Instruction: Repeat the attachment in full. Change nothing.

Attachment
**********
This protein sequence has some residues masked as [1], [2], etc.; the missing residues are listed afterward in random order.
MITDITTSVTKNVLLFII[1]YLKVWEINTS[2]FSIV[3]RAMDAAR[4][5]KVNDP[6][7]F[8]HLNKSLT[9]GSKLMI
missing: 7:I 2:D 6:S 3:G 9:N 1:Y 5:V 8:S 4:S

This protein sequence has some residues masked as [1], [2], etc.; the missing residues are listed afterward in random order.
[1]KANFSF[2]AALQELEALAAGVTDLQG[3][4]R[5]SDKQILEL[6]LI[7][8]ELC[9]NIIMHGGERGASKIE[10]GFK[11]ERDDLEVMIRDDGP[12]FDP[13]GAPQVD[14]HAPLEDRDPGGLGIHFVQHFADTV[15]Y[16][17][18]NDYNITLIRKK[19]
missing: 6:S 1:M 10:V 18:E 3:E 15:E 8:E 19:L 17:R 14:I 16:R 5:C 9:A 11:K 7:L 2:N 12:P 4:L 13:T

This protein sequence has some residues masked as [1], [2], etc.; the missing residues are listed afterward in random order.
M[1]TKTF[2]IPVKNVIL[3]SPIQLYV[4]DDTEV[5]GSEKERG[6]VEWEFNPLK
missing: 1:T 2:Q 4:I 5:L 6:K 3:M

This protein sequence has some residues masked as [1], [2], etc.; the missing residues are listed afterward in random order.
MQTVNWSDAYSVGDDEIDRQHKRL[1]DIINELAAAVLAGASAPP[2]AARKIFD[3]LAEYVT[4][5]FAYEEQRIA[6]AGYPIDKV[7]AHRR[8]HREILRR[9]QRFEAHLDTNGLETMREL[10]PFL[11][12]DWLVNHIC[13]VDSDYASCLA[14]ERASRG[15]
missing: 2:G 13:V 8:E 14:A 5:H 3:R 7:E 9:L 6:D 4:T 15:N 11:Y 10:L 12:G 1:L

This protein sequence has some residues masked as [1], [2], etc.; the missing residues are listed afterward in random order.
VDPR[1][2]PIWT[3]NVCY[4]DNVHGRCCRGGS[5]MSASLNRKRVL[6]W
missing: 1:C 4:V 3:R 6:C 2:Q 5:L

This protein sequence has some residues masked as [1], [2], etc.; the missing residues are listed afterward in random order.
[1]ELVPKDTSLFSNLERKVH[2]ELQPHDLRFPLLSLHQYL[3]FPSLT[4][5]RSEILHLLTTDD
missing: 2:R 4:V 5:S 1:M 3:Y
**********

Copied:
This protein sequence has some residues masked as [1], [2], etc.; the missing residues are listed afterward in random order.
MITDITTSVTKNVLLFII[1]YLKVWEINTS[2]FSIV[3]RAMDAAR[4][5]KVNDP[6][7]F[8]HLNKSLT[9]GSKLMI
missing: 7:I 2:D 6:S 3:G 9:N 1:Y 5:V 8:S 4:S

This protein sequence has some residues masked as [1], [2], etc.; the missing residues are listed afterward in random order.
[1]KANFSF[2]AALQELEALAAGVTDLQG[3][4]R[5]SDKQILEL[6]LI[7][8]ELC[9]NIIMHGGERGASKIE[10]GFK[11]ERDDLEVMIRDDGP[12]FDP[13]GAPQVD[14]HAPLEDRDPGGLGIHFVQHFADTV[15]Y[16][17][18]NDYNITLIRKK[19]
missing: 6:S 1:M 10:V 18:E 3:E 15:E 8:E 19:L 17:R 14:I 16:R 5:C 9:A 11:K 7:L 2:N 12:P 4:L 13:T

This protein sequence has some residues masked as [1], [2], etc.; the missing residues are listed afterward in random order.
M[1]TKTF[2]IPVKNVIL[3]SPIQLYV[4]DDTEV[5]GSEKERG[6]VEWEFNPLK
missing: 1:T 2:Q 4:I 5:L 6:K 3:M

This protein sequence has some residues masked as [1], [2], etc.; the missing residues are listed afterward in random order.
MQTVNWSDAYSVGDDEIDRQHKRL[1]DIINELAAAVLAGASAPP[2]AARKIFD[3]LAEYVT[4][5]FAYEEQRIA[6]AGYPIDKV[7]AHRR[8]HREILRR[9]QRFEAHLDTNGLETMREL[10]PFL[11][12]DWLVNHIC[13]VDSDYASCLA[14]ERASRG[15]
missing: 2:G 13:V 8:E 14:A 5:H 3:R 7:E 9:L 6:D 4:T 15:N 11:Y 10:L 12:G 1:L

This protein sequence has some residues masked as [1], [2], etc.; the missing residues are listed afterward in random order.
VDPR[1][2]PIWT[3]NVCY[4]DNVHGRCCRGGS[5]MSASLNRKRVL[6]W
missing: 1:C 4:V 3:R 6:C 2:Q 5:L

This protein sequence has some residues masked as [1], [2], etc.; the missing residues are listed afterward in random order.
[1]ELVPKDTSLFSNLERKVH[2]ELQPHDLRFPLLSLHQYL[3]FPSLT[4][5]RSEILHLLTTDD
missing: 2:R 4:V 5:S 1:M 3:Y